The Ultimate Guide on How to Walk Your Cat
If you've ever lived with a cat, then the concept of putting one of these furry friends on a leash may seem a little alien to you at first. Cats by nature are finicky creatures that prefer to do their own thing rather than what you would like them to do.
Maybe you have always fancied having a puppy so you could take them outside with you or you live in a city where your cat doesn’t have the option to go outside to stretch their legs.
This guide will help you learn to get your cat walking while on a leash.
Picking the Right Equipment
The most important part to starting any project is making sure you have the proper equipment to finish it. If you're walking any animal outside or in a new area then you will want to have some control over the environment. The best way to do this for most animals is with a leash or a harness that can help you keep track of them at all times.
There are plenty of different options to consider when picking out items at the pet store such as length, size, leash, harness, and even color.
First off, make sure you are buying the appropriate sized item for your animal. Most cat items come in a few different sizes with the most common being adult or kitten sizes.
If you have a kitten, remember that you will have to upgrade as it grows and it may not be advised to buy anything overly expensive with a growth spurt coming. If you're shopping for your adult cat, consider whether you want full control of a harness or you think just having them on a leash will work out for the both of you.
Next, determine the length you want to let your pet travel as there will be several different sizes of leashes to pick from including ones that can expand or retract at your desire. Lastly, remember to be careful with the collars you pick as most cat collars will be breakaway which may not be desirable when you're trying to hold onto your pet. Make sure to get a sturdy collar and switch back to a breakaway once you're done with your walk.
Getting Used to The Leash
Even the most curious animals generally will not take nicely to any item being placed on them at first. This especially can be true when you add in something that holds them tight and can restrict their overall mobility. When introducing your cat to a harness, you may want to let them wear it around the house or in a room where they feel most comfortable before trying to walk them in it.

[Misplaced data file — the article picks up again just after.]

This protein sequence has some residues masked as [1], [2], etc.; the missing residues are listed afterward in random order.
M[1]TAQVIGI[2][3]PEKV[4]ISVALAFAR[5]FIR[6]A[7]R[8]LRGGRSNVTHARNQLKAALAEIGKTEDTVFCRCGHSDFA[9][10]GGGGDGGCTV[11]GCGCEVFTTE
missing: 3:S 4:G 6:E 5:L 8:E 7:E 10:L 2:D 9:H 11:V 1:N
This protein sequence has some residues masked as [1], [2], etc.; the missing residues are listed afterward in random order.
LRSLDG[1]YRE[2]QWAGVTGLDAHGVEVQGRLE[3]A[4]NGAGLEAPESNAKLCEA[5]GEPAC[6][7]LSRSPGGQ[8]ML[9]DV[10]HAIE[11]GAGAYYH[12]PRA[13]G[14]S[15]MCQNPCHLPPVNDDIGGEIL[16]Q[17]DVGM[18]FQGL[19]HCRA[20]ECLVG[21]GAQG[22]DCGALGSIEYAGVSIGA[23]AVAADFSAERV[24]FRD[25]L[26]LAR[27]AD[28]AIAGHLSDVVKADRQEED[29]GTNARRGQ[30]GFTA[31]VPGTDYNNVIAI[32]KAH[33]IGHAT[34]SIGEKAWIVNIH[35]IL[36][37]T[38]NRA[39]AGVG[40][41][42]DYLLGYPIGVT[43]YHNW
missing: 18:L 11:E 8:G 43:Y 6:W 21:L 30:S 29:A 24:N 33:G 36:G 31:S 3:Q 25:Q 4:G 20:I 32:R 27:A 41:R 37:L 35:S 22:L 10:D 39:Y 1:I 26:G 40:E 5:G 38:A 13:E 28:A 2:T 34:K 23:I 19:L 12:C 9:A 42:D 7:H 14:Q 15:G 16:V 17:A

Be sure to gradually tighten the harness as they get more used to it. If you start out by just putting the harness on and they feel more restricted, you may end up with a cat who feels threatened. If your cat acts like they are stressed out, immediately take the harness off and calm them down to let them know that the item is not there to harm them.
When using a collar and leash the ritual may be a little different. Cats tend to get used to collars rather fast, but if it has frills or a bell on it the cat may end up trying to rip the extras off. Most cats will chew on their collar for awhile and then give up, but if you add extras like a bow this behavior will continue.
Once your cat is used to the collar or harness, you can then begin to try to lead them around your home. To do this, simply tug gently when they are in an energetic mood and reward them when they work with you. Eventually your cat will be confident in walking beside you and giving you the ability to guide them.
Bringing Your Cat Outside
When you first take a feline outside, you may find one of two things happen. They either will want to run off in any direction they can or will cling to you like glue. To help with this situation, you may first want to take your pet outside in a carrier where they can observe the environment in a protected manner. You also may want to try carrying your pet in your arms or wrapping them in a blanket they like to get them to trust the surrounding a bit more. Always allow your pet to sniff around when you sit them down so they can have a comfortable grasp on all their senses.
If you have an adventurous cat on the other hand, be sure to use a firm hand when they try to run off. Make sure to start with a small area close to your house or car to bring your cat back to when he gets too rowdy. This will eventually teach them that running off equals the end of their adventure. Also, make sure to pick an area that isn’t frequented by prey animals that may distract your feline on a walk. If you come across a prey animal, watch your cat's body language for signs of interest or stalking. Make sure to always bring water on your walks as well to keep your pet hydrated so they won't wander to find needs.
Remember that some cats may take longer than others when getting used to new concepts. Any pet can be trained to grow familiar with walks with proper training and attention.
Always make sure your pet has had plenty of food, water, and rest before any training to get the best levels of cooperation out of them. If your cat simply seems unwilling to learn, turn to treats or sensory training to entice them into a willing to learn mood.
Always pay attention to your cat's body language to determine their exact mood during practice while walking. Successful training is directly connected to how well you can understand each other on a subject.
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